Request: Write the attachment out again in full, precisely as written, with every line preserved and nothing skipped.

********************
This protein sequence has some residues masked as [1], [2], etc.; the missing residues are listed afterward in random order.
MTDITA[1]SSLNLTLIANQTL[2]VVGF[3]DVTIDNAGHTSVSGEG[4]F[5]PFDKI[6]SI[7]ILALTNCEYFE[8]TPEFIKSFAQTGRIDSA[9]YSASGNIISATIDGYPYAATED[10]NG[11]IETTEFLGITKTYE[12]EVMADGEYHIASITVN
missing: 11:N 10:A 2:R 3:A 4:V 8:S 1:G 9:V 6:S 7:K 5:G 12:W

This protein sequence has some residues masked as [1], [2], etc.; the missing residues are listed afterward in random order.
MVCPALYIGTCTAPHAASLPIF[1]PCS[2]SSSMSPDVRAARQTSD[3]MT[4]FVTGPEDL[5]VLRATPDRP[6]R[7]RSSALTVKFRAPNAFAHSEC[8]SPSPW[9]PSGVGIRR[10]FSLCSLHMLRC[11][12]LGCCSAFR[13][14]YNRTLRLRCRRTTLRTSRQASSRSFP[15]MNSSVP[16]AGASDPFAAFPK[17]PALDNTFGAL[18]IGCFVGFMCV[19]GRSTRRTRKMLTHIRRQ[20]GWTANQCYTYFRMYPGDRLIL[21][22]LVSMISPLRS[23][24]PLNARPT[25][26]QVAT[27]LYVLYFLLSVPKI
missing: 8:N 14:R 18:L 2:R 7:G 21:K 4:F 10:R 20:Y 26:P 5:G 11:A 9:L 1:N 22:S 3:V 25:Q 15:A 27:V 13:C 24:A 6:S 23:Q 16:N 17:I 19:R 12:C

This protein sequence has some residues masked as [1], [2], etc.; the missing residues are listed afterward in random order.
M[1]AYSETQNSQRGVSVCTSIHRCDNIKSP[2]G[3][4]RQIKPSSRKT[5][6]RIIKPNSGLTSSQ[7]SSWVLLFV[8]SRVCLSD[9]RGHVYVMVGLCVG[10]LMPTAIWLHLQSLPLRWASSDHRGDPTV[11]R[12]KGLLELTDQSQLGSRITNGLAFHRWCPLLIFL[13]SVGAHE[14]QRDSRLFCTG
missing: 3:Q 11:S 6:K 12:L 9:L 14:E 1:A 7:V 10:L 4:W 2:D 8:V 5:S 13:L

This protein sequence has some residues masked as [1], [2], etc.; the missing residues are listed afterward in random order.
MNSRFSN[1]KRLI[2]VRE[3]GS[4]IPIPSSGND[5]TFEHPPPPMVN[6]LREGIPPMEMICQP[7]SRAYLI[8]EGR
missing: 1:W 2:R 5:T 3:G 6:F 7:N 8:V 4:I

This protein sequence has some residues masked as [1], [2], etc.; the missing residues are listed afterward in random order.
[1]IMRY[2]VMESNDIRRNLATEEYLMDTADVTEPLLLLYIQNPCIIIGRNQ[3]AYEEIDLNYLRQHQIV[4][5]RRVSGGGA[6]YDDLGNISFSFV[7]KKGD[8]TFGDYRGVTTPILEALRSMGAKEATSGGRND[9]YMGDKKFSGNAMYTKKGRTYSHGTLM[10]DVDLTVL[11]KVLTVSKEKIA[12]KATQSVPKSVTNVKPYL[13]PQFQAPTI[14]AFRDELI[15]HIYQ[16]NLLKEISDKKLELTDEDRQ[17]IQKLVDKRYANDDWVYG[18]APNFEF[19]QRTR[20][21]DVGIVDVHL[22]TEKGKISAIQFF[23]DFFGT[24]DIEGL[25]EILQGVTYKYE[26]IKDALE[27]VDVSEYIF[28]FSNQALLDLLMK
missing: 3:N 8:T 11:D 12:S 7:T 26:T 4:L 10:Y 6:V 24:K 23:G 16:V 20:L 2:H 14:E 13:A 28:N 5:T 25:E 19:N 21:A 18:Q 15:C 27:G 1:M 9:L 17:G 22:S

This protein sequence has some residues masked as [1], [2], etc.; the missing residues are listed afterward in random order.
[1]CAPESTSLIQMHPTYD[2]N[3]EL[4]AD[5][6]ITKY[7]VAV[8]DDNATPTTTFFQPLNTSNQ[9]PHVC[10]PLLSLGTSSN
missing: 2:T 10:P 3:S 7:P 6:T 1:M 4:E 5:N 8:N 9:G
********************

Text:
This protein sequence has some residues masked as [1], [2], etc.; the missing residues are listed afterward in random order.
MTDITA[1]SSLNLTLIANQTL[2]VVGF[3]DVTIDNAGHTSVSGEG[4]F[5]PFDKI[6]SI[7]ILALTNCEYFE[8]TPEFIKSFAQTGRIDSA[9]YSASGNIISATIDGYPYAATED[10]NG[11]IETTEFLGITKTYE[12]EVMADGEYHIASITVN
missing: 11:N 10:A 2:R 3:A 4:V 8:S 1:G 9:V 6:S 7:K 5:G 12:W

This protein sequence has some residues masked as [1], [2], etc.; the missing residues are listed afterward in random order.
MVCPALYIGTCTAPHAASLPIF[1]PCS[2]SSSMSPDVRAARQTSD[3]MT[4]FVTGPEDL[5]VLRATPDRP[6]R[7]RSSALTVKFRAPNAFAHSEC[8]SPSPW[9]PSGVGIRR[10]FSLCSLHMLRC[11][12]LGCCSAFR[13][14]YNRTLRLRCRRTTLRTSRQASSRSFP[15]MNSSVP[16]AGASDPFAAFPK[17]PALDNTFGAL[18]IGCFVGFMCV[19]GRSTRRTRKMLTHIRRQ[20]GWTANQCYTYFRMYPGDRLIL[21][22]LVSMISPLRS[23][24]PLNARPT[25][26]QVAT[27]LYVLYFLLSVPKI
missing: 8:N 14:R 18:L 2:R 7:G 21:K 4:F 10:R 20:Y 26:P 5:G 11:A 9:L 1:N 22:S 3:V 25:Q 15:A 27:V 13:C 24:A 6:S 23:Q 16:N 17:I 19:R 12:C

This protein sequence has some residues masked as [1], [2], etc.; the missing residues are listed afterward in random order.
M[1]AYSETQNSQRGVSVCTSIHRCDNIKSP[2]G[3][4]RQIKPSSRKT[5][6]RIIKPNSGLTSSQ[7]SSWVLLFV[8]SRVCLSD[9]RGHVYVMVGLCVG[10]LMPTAIWLHLQSLPLRWASSDHRGDPTV[11]R[12]KGLLELTDQSQLGSRITNGLAFHRWCPLLIFL[13]SVGAHE[14]QRDSRLFCTG
missing: 3:Q 11:S 6:K 12:L 9:L 14:E 1:A 7:V 10:L 4:W 2:D 8:V 5:S 13:L

This protein sequence has some residues masked as [1], [2], etc.; the missing residues are listed afterward in random order.
MNSRFSN[1]KRLI[2]VRE[3]GS[4]IPIPSSGND[5]TFEHPPPPMVN[6]LREGIPPMEMICQP[7]SRAYLI[8]EGR
missing: 1:W 2:R 5:T 3:G 6:F 7:N 8:V 4:I

This protein sequence has some residues masked as [1], [2], etc.; the missing residues are listed afterward in random order.
[1]IMRY[2]VMESNDIRRNLATEEYLMDTADVTEPLLLLYIQNPCIIIGRNQ[3]AYEEIDLNYLRQHQIV[4][5]RRVSGGGA[6]YDDLGNISFSFV[7]KKGD[8]TFGDYRGVTTPILEALRSMGAKEATSGGRND[9]YMGDKKFSGNAMYTKKGRTYSHGTLM[10]DVDLTVL[11]KVLTVSKEKIA[12]KATQSVPKSVTNVKPYL[13]PQFQAPTI[14]AFRDELI[15]HIYQ[16]NLLKEISDKKLELTDEDRQ[17]IQKLVDKRYANDDWVYG[18]APNFEF[19]QRTR[20][21]DVGIVDVHL[22]TEKGKISAIQFF[23]DFFGT[24]DIEGL[25]EILQGVTYKYE[26]IKDALE[27]VDVSEYIF[28]FSNQALLDLLMK
missing: 3:N 8:T 11:D 12:S 7:T 26:T 4:L 10:Y 6:V 24:K 23:G 16:V 20:L 2:H 14:E 13:A 28:N 5:T 25:E 19:N 21:A 18:Q 15:C 27:G 1:M 9:L 17:G 22:S

This protein sequence has some residues masked as [1], [2], etc.; the missing residues are listed afterward in random order.
[1]CAPESTSLIQMHPTYD[2]N[3]EL[4]AD[5][6]ITKY[7]VAV[8]DDNATPTTTFFQPLNTSNQ[9]PHVC[10]PLLSLGTSSN
missing: 2:T 10:P 3:S 7:P 6:T 1:M 4:E 5:N 8:N 9:G